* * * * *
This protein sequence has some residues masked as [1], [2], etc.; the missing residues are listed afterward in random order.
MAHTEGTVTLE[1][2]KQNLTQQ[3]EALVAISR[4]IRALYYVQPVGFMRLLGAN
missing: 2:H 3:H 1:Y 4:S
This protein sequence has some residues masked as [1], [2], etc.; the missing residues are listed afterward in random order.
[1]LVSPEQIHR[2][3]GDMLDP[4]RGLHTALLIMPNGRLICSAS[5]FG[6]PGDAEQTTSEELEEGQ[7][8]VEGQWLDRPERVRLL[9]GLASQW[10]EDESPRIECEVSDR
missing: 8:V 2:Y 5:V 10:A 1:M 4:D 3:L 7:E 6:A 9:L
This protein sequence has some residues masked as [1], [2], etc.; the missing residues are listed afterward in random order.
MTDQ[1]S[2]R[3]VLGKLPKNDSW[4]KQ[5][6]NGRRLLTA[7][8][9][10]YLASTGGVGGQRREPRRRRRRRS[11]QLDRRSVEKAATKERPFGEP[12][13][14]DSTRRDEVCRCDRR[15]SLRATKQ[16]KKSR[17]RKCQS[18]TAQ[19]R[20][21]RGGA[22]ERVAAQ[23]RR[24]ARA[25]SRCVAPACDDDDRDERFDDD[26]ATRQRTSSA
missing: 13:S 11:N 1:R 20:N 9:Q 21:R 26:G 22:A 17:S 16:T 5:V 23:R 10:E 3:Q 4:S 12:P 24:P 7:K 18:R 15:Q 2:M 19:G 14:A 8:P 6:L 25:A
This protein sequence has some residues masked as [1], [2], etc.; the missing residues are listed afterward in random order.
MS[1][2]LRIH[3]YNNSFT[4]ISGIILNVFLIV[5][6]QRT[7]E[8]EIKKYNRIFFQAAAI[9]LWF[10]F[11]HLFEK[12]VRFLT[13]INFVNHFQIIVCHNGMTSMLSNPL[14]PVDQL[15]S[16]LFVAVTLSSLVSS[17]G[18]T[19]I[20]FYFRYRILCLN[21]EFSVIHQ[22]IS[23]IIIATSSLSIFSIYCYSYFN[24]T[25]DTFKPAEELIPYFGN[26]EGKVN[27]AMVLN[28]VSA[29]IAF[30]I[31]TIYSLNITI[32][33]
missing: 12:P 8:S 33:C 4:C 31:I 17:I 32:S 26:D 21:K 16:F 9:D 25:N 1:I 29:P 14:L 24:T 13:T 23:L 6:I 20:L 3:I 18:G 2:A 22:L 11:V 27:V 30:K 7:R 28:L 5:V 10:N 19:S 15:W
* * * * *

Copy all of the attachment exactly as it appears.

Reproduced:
This protein sequence has some residues masked as [1], [2], etc.; the missing residues are listed afterward in random order.
MAHTEGTVTLE[1][2]KQNLTQQ[3]EALVAISR[4]IRALYYVQPVGFMRLLGAN
missing: 2:H 3:H 1:Y 4:S
This protein sequence has some residues masked as [1], [2], etc.; the missing residues are listed afterward in random order.
[1]LVSPEQIHR[2][3]GDMLDP[4]RGLHTALLIMPNGRLICSAS[5]FG[6]PGDAEQTTSEELEEGQ[7][8]VEGQWLDRPERVRLL[9]GLASQW[10]EDESPRIECEVSDR
missing: 8:V 2:Y 5:V 10:A 1:M 4:D 3:L 7:E 6:A 9:L
This protein sequence has some residues masked as [1], [2], etc.; the missing residues are listed afterward in random order.
MTDQ[1]S[2]R[3]VLGKLPKNDSW[4]KQ[5][6]NGRRLLTA[7][8][9][10]YLASTGGVGGQRREPRRRRRRRS[11]QLDRRSVEKAATKERPFGEP[12][13][14]DSTRRDEVCRCDRR[15]SLRATKQ[16]KKSR[17]RKCQS[18]TAQ[19]R[20][21]RGGA[22]ERVAAQ[23]RR[24]ARA[25]SRCVAPACDDDDRDERFDDD[26]ATRQRTSSA
missing: 13:S 11:N 1:R 20:N 9:Q 21:R 26:G 22:A 17:S 16:T 5:V 23:R 10:E 3:Q 4:S 12:P 24:P 7:K 18:R 15:Q 2:M 19:G 14:A 8:P 6:L 25:A
This protein sequence has some residues masked as [1], [2], etc.; the missing residues are listed afterward in random order.
MS[1][2]LRIH[3]YNNSFT[4]ISGIILNVFLIV[5][6]QRT[7]E[8]EIKKYNRIFFQAAAI[9]LWF[10]F[11]HLFEK[12]VRFLT[13]INFVNHFQIIVCHNGMTSMLSNPL[14]PVDQL[15]S[16]LFVAVTLSSLVSS[17]G[18]T[19]I[20]FYFRYRILCLN[21]EFSVIHQ[22]IS[23]IIIATSSLSIFSIYCYSYFN[24]T[25]DTFKPAEELIPYFGN[26]EGKVN[27]AMVLN[28]VSA[29]IAF[30]I[31]TIYSLNITI[32][33]
missing: 12:P 8:S 33:C 4:C 31:I 17:I 32:S 26:D 21:K 16:F 9:D 25:N 1:I 29:P 14:L 24:T 13:T 23:L 6:I 20:L 3:I 18:G 2:A 22:L 11:V 27:V 30:K 7:R 28:L 5:V 10:N 19:S 15:W